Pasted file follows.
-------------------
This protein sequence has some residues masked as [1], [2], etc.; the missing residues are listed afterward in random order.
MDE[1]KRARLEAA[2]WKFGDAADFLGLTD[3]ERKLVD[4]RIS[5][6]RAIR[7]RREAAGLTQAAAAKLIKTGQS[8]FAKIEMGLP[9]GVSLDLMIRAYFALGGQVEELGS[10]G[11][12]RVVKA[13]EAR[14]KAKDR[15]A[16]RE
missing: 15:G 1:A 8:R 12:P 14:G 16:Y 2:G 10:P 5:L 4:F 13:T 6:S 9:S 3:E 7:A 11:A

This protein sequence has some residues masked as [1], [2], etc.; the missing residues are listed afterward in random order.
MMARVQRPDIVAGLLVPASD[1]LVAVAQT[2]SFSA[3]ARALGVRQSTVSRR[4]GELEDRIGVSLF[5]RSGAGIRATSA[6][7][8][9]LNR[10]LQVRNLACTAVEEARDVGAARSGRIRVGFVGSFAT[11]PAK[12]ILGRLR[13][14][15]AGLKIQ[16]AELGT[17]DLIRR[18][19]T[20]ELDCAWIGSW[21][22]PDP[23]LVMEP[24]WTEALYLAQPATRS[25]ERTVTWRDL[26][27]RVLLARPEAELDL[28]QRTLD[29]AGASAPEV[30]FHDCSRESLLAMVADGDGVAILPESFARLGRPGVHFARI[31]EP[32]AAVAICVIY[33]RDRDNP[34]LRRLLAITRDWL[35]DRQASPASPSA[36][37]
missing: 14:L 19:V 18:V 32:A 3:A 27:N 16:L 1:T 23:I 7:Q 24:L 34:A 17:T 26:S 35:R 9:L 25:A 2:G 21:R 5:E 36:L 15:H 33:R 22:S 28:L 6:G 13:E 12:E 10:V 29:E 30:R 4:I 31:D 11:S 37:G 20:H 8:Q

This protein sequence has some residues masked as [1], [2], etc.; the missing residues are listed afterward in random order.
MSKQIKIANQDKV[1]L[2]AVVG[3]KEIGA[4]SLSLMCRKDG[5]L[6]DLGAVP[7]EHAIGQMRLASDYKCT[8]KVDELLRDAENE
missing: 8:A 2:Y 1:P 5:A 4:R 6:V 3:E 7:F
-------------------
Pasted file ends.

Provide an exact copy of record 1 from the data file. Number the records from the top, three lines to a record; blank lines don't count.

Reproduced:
This protein sequence has some residues masked as [1], [2], etc.; the missing residues are listed afterward in random order.
MDE[1]KRARLEAA[2]WKFGDAADFLGLTD[3]ERKLVD[4]RIS[5][6]RAIR[7]RREAAGLTQAAAAKLIKTGQS[8]FAKIEMGLP[9]GVSLDLMIRAYFALGGQVEELGS[10]G[11][12]RVVKA[13]EAR[14]KAKDR[15]A[16]RE
missing: 15:G 1:A 8:R 12:P 14:G 16:Y 2:G 10:P 5:L 4:F 13:T 6:S 9:S 3:E 7:A 11:A